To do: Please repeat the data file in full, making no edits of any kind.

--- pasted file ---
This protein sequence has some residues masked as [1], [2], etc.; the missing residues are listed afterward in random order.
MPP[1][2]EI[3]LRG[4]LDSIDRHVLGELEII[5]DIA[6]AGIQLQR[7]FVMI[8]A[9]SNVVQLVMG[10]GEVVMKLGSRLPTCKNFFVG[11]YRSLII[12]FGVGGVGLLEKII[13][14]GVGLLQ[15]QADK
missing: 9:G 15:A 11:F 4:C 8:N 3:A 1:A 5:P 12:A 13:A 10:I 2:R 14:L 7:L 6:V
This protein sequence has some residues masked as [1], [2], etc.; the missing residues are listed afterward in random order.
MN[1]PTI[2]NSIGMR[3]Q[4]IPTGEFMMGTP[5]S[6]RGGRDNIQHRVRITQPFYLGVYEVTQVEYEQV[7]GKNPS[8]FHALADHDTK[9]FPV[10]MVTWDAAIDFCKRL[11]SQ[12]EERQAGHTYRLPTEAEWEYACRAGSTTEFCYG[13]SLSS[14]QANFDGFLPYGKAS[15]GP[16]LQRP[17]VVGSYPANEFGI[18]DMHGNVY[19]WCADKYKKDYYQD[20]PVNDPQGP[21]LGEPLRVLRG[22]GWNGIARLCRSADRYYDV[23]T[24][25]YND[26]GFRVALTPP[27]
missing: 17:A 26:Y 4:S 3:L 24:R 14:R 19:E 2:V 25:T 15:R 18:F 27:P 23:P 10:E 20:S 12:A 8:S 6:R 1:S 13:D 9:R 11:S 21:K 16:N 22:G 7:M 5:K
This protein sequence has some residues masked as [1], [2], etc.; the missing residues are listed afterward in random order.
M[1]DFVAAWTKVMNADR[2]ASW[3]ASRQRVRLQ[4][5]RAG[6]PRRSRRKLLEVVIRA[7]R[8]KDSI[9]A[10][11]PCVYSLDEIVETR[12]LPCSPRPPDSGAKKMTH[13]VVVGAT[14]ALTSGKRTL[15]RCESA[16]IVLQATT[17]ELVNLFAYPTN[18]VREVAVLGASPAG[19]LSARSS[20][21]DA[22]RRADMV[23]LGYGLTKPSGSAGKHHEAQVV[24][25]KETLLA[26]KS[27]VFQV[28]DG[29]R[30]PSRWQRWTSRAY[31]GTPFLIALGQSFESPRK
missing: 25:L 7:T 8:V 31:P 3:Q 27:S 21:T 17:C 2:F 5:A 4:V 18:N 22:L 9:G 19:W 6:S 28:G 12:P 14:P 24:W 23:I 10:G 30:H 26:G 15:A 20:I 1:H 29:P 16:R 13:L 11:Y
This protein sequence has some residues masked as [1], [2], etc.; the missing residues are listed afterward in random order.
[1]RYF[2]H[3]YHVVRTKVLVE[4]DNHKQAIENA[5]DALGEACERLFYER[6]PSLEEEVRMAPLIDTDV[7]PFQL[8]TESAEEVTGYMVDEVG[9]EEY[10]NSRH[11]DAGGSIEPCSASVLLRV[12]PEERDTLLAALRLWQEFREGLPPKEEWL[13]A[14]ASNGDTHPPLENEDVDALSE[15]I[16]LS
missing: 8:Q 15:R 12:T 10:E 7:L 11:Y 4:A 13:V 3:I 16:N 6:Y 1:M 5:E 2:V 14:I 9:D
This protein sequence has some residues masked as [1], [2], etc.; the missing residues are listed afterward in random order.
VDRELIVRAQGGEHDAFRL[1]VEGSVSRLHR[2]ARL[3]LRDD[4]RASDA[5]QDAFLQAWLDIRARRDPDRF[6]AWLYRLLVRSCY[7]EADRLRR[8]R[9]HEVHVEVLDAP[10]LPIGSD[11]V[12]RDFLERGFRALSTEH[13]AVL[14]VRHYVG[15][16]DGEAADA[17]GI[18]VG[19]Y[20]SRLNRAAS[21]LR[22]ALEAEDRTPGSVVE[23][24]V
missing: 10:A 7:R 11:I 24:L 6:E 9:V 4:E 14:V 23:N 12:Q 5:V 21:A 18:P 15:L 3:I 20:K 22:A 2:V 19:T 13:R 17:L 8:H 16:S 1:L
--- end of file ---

This protein sequence has some residues masked as [1], [2], etc.; the missing residues are listed afterward in random order.
MPP[1][2]EI[3]LRG[4]LDSIDRHVLGELEII[5]DIA[6]AGIQLQR[7]FVMI[8]A[9]SNVVQLVMG[10]GEVVMKLGSRLPTCKNFFVG[11]YRSLII[12]FGVGGVGLLEKII[13][14]GVGLLQ[15]QADK
missing: 9:G 15:A 11:F 4:C 8:N 3:A 1:A 5:P 12:A 13:A 10:I 2:R 14:L 7:L 6:V
This protein sequence has some residues masked as [1], [2], etc.; the missing residues are listed afterward in random order.
MN[1]PTI[2]NSIGMR[3]Q[4]IPTGEFMMGTP[5]S[6]RGGRDNIQHRVRITQPFYLGVYEVTQVEYEQV[7]GKNPS[8]FHALADHDTK[9]FPV[10]MVTWDAAIDFCKRL[11]SQ[12]EERQAGHTYRLPTEAEWEYACRAGSTTEFCYG[13]SLSS[14]QANFDGFLPYGKAS[15]GP[16]LQRP[17]VVGSYPANEFGI[18]DMHGNVY[19]WCADKYKKDYYQD[20]PVNDPQGP[21]LGEPLRVLRG[22]GWNGIARLCRSADRYYDV[23]T[24][25]YND[26]GFRVALTPP[27]
missing: 17:A 26:Y 4:S 3:L 24:R 14:R 19:E 2:V 25:T 15:R 18:F 27:P 23:P 10:E 20:S 12:A 8:S 6:R 1:S 13:D 9:R 11:S 21:K 16:N 22:G 7:M 5:K
This protein sequence has some residues masked as [1], [2], etc.; the missing residues are listed afterward in random order.
M[1]DFVAAWTKVMNADR[2]ASW[3]ASRQRVRLQ[4][5]RAG[6]PRRSRRKLLEVVIRA[7]R[8]KDSI[9]A[10][11]PCVYSLDEIVETR[12]LPCSPRPPDSGAKKMTH[13]VVVGAT[14]ALTSGKRTL[15]RCESA[16]IVLQATT[17]ELVNLFAYPTN[18]VREVAVLGASPAG[19]LSARSS[20][21]DA[22]RRADMV[23]LGYGLTKPSGSAGKHHEAQVV[24][25]KETLLA[26]KS[27]VFQV[28]DG[29]R[30]PSRWQRWTSRAY[31]GTPFLIALGQSFESPRK
missing: 25:L 7:T 8:V 31:P 3:Q 27:S 21:T 17:C 2:F 5:A 4:V 18:N 22:L 9:G 19:W 6:S 28:G 12:P 14:P 24:W 23:I 10:G 30:H 26:G 15:A 20:I 1:H 29:P 16:R 13:L 11:Y
This protein sequence has some residues masked as [1], [2], etc.; the missing residues are listed afterward in random order.
[1]RYF[2]H[3]YHVVRTKVLVE[4]DNHKQAIENA[5]DALGEACERLFYER[6]PSLEEEVRMAPLIDTDV[7]PFQL[8]TESAEEVTGYMVDEVG[9]EEY[10]NSRH[11]DAGGSIEPCSASVLLRV[12]PEERDTLLAALRLWQEFREGLPPKEEWL[13]A[14]ASNGDTHPPLENEDVDALSE[15]I[16]LS
missing: 8:Q 15:R 12:T 10:E 7:L 11:Y 4:A 13:V 3:I 16:N 6:Y 1:M 5:E 2:V 14:I 9:D
This protein sequence has some residues masked as [1], [2], etc.; the missing residues are listed afterward in random order.
VDRELIVRAQGGEHDAFRL[1]VEGSVSRLHR[2]ARL[3]LRDD[4]RASDA[5]QDAFLQAWLDIRARRDPDRF[6]AWLYRLLVRSCY[7]EADRLRR[8]R[9]HEVHVEVLDAP[10]LPIGSD[11]V[12]RDFLERGFRALSTEH[13]AVL[14]VRHYVG[15][16]DGEAADA[17]GI[18]VG[19]Y[20]SRLNRAAS[21]LR[22]ALEAEDRTPGSVVE[23][24]V
missing: 10:A 7:R 11:I 24:L 6:E 9:V 4:E 14:V 23:N 12:Q 5:V 21:A 18:P 15:L 3:I 20:K 22:A 2:V 19:T 13:R 17:L 8:H 16:S 1:L